3.2. Views about Gender and Religious Authority

Views about gender and religious leadership were elicited to determine the extent that female-headed congregations were accepted. As expected, the female-headed congregations were supportive of female religious authority. Two male-headed congregations were not supportive of female clergy, whereas one male-headed congregation was supportive of female-headed congregations.

Both female and male-headed congregations reported a preference for men to lead men-specific groups, and women to lead women-specific groups (e.g., women's ministry, men's ministry).

“…there is so much a man is going to tell me as a woman. Just like there's so much a woman is going to tell a man as a female. There are areas that men understand each other…like their relationships with women… Teaching them how to be a husband. I can tell them how good my husband is but I can't teach them how to really be a good husband. I can give them what I think, but I really don't know what they actually feel and that's where [a male leader] comes in. He's a man and he's walked in those areas. Young men come in and tell me different things, but sometimes every now and then there is a little block because they're not sure if they can really go there and tell [a female pastor].all of that, whereas with a man they can just pour it out.”–Female-headed Church B “Naturally I'd want a female to lead ladies ministry and a man to lead men ministry… simply because of identification. Men know men and can lead men better than women can lead men. Women know women and are able to lead women better than men.” –Female-headed Church A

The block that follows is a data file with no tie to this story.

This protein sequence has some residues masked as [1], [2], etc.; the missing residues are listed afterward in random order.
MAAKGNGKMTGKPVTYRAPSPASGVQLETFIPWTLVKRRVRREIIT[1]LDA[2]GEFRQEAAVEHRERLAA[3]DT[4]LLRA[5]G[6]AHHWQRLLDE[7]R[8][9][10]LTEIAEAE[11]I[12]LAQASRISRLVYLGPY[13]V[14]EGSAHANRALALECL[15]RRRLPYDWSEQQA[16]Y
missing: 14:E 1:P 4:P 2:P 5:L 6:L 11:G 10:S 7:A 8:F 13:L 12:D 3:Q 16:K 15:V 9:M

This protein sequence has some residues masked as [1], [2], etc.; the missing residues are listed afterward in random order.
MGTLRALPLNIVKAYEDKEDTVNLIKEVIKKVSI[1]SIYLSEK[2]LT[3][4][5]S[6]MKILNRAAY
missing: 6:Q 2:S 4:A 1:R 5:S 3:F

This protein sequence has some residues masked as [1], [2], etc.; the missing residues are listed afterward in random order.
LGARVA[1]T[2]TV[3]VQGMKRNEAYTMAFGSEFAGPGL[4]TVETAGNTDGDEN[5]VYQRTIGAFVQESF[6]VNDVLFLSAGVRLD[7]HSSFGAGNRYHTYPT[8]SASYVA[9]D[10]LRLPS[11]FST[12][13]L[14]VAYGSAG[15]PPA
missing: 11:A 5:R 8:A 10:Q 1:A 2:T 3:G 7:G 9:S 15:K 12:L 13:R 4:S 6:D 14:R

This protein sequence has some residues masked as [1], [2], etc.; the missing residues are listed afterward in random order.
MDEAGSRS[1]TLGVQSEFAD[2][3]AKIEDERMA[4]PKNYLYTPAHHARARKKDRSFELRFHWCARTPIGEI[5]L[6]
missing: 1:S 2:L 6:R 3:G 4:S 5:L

However, there were considerable differences regarding the view of female clergy. Two of the three male-led congregations said that leadership positions (e.g., deacon, pastor) were reserved for men only because of Biblical belief and practice:

“Well as a pastor, the churches I've pastored wouldn't select a woman, wouldn't select a female as pastor…their belief and thought on that would be based on the Bible. The leadership of the church family is in the Bible, those positions were male positions… The churches try their hardest to use the Bible as a guide in faith and practice. And so that would be their reason…”–Male-headed Church D